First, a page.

1769, Regime PsyOps, and the Iron Law of Projection
In the news this week: yet another alleged white supremacist demonstration. Such extremism, we are reliably told by the Anti-Defamation League (ADL), is on the rise. (Of course, the ADL is again proving itself to be less than trustworthy, but we will table that for now.) This time, a new group called Blood Tribe—neo-Nazis, incapable of consolidation under one banner and party, ironically lack that famous Prussian discipline—is led by someone you’ve never heard of named Christopher Pohlhaus. The “March of the Redshirts,” remarkably predicted by the ADL’s Center for Extremism, took place in Orlando last week. Pohlhaus and his Nazi crew screamed Nazi things at passersby for a while and that was that. It was all very on the nose, and the small gaggle, shaved heads glistening in the Florida sun, dutifully pledged allegiance to Ron DeSantis who, you know, definitely, definitely hires real Nazis. Trump was condemned by the Redshirts for marrying off his kids to Jews. A vote for Trump is now a vote for white erasure, a position that frustrates the average New York Times staff writer’s assumptions a bit. Unless, of course, the whole point is to denigrate the only viable, if increasingly less viable, alternative to Trump because he would be harder to jail. But that, in turn, would imply that the Blood Tribers are more calculating than earnest, or, more likely, pawns in a greater scheme.
Anyway, the idea peddled by the media is that far-right extremism and violence are on the rise. That Trump is simultaneously on the rise, again, is, of course, less than coincidental to the peddlers. This isn’t a new narrative. It’s been spun for years now to the diminishment of real extremism, real imminent domestic threats to the American way of life. When it’s supposed Nazis doing the “grooming,” and not a pedophilic drag queen on Tik Tok, then there’s a problem. (And remember, “white supremacist” really means “Christian white supremacist,” just like “nationalist” really means “white nationalist,” or even “white Christian nationalist.”) Mockery of the natural order of sexuality, marriage, and family is not considered destabilizing. Pressing societal ills do not matter when you have the Beer Hall Putsch ever on the horizon. A convenient fallback narrative, but it does require demonstration, it needs teeth. Hence, constant media coverage magnifying red, brown, or black—it’s hard to keep up—shirts.
Anyone with their head on straight has but to witness the resurgent skinheads and immediately cry, “Fed!” Not because it’s outside the realm of possibility that disaffected, Reddit-saturated white men might be out there LARP’ing American History X in the interim between their Amazon shift and a lonely night in their parent’s basement. It’s just that it is not at all apparent that such cases present a clear and present national security threat as base (not based) and sad as they might be. More simply, a sensible observer might suspect Pohlhaus, Bone Face, and their kind of collaboration with intelligence agencies because, you know, they probably actually are.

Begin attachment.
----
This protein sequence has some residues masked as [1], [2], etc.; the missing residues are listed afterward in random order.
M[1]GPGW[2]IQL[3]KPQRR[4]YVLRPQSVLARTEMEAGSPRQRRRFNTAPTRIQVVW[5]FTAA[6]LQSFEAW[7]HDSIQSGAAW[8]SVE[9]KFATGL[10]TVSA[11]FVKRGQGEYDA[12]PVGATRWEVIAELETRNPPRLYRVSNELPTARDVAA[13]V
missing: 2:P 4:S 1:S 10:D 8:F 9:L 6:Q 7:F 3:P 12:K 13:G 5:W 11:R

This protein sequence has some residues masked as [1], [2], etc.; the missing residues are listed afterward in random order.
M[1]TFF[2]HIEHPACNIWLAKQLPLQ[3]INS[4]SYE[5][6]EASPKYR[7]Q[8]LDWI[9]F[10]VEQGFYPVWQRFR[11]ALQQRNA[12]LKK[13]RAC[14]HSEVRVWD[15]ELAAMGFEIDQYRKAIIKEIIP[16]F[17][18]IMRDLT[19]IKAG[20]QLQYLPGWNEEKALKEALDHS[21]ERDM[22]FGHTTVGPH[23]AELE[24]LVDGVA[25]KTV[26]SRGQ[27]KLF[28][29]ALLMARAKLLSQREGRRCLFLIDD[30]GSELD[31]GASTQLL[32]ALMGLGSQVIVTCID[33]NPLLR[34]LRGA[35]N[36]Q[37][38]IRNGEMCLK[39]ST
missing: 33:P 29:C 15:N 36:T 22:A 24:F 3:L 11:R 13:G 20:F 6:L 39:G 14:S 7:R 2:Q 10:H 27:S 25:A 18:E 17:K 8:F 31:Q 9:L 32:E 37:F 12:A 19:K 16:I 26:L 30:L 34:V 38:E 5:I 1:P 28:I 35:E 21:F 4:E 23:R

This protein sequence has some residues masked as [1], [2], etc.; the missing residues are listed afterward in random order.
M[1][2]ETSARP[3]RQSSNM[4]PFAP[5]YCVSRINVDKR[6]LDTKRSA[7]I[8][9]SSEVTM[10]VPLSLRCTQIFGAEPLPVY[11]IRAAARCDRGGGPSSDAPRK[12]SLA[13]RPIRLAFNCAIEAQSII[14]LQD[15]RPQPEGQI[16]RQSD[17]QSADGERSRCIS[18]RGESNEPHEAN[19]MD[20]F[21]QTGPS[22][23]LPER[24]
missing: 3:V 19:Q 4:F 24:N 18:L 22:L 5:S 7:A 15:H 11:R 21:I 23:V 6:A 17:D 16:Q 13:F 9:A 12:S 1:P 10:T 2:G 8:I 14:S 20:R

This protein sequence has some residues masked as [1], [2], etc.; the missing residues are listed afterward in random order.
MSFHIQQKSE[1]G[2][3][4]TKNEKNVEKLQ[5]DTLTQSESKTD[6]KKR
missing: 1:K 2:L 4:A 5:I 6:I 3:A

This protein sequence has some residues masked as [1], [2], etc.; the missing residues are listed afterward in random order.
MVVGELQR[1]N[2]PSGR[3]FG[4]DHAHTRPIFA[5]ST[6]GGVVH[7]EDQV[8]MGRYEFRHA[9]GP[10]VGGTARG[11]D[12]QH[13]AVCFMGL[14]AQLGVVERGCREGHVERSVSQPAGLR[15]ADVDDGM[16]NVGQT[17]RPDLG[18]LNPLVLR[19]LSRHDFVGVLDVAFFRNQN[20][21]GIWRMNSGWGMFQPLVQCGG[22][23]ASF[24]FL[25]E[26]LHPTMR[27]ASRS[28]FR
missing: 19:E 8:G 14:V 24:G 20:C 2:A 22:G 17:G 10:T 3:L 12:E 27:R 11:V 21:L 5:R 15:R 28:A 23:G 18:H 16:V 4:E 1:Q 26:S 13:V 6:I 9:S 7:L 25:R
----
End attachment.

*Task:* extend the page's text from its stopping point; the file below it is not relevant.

The same astute observer begins to wonder at the goal here. Do earnest cosplaying pocket Nazis, as Michael Anton has aptly called them, exist? Probably. But what explains the elevated press coverage?
Simple: reification of regime narratives, viz., that 1) white Christian nationalists attempted a coup on January 6, 2021, with the ambition to illegally reinstate then outgoing President Trump and thereby thwart a very legitimate democratic election; that 2) with Trump looking for a rebound, they’ll do it again; and that 3) all this would perhaps irreparably set back the post-war global denazification project, the causa belli of the left—constant gas on that fire is required to maintain this license.
As I said, for the narrative (and threat) to be credible, the populace and regime officials alike require a constant flow of corroborating stories to be recalled later when useful as material evidence of a crisis. If qualifying stories do not organically sprout up, no matter, they can be easily conjured up. And as they emerge, naturally or artificially, the grander narrative can be incrementally constructed—it is all a conclusion in search of evidence anyway, viz., that American democracy is under domestic assault by white nationalist racist rebels. Surely any and all measures are justified when staving off a homegrown Fourth Reich, and especially their septuagenarian, swoop-haired, reality TV star führer—remember, Hitler was an artist too, though less accomplished in the medium of spray tanning!
All of this is projection, and not just in the way that American elites have always championed the eugenics, whether old or new, that animated the Third Reich’s racialist ideology. I mean more fundamentally and constitutionally.
Trump is indicted for election interference even as his opponents do the same. The right is relentlessly accused of aiding and abetting Nazis whilst the incumbent administration funds actual Nazi parties abroad to the tune of billions. Auditing elections is per se “absurd” and tantamount to a “second insurrection,” except when Hilary Clinton calls for them, or rather, labels elections totally invalid. (Note that J6 must be accepted as more than a riot for this claim to stand.) On and on we could go.